A storm Wednesday dumped more than half a metre of snow on Colorado, bringing much of the state to a halt.

Schools, malls and offices were closed Thursday, the governor declared a state of emergency and 4,700 travellers spent the night at Denver International Airport after flights were cancelled.

The Colorado National Guard was rescuing stranded drivers, who were flooding into shelters.

Mail deliveries were cancelled in the eastern part of the state. Avalanche warnings were issued in the mountains.

A notice on the airport website Thursday morning said it was not likely to open until the evening. More than 1,000 flights were cancelled on Wednesday and Thursday.

The snow is forecast to stop during the day after adding up to five more centimetres, but winds have formed drifts and a major cleanup looms.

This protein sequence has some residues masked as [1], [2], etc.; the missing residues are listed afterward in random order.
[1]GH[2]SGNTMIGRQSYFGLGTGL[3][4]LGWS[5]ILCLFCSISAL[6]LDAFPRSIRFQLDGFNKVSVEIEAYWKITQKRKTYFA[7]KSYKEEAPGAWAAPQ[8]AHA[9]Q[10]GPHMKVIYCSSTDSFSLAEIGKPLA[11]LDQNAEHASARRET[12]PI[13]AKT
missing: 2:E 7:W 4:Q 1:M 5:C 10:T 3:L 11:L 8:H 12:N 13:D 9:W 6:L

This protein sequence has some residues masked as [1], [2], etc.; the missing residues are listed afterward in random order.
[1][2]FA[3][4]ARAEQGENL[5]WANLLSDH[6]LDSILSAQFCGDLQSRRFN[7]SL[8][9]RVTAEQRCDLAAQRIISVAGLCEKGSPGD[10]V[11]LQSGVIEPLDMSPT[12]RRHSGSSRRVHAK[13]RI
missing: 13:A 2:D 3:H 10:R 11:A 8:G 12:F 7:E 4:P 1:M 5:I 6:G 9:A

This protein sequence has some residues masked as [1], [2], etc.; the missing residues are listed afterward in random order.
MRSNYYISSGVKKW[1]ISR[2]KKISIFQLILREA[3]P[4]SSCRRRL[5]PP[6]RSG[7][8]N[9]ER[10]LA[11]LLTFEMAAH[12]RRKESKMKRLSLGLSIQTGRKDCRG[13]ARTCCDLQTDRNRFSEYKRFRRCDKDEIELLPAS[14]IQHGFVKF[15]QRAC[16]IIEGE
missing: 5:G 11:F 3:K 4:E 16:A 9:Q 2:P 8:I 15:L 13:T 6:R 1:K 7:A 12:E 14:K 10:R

The U.S. National Weather Service has a blizzard warning in effect for eastern Colorado and parts of adjacent states - western Nebraska and southern Wyoming. Kansas, to the east of Colorado, is under a storm warning.

Colorado Gov. Bill Owens said declaring an emergency and activating the National Guard would help drivers. The guard also delivered supplies to the Denver airport.

Hundreds of kilometres of highways are closed. Accidents and stalled cars made the mess worse, though there were no traffic deaths, police reported.

About 210 kilometres from Denver in a truckstop in Walsenburg on Interstate 25, the main highway south from Denver, manager Leon Medina described the scene: "Cars are all around the building. Trucks are all over, trucks and cars pulled into ditches."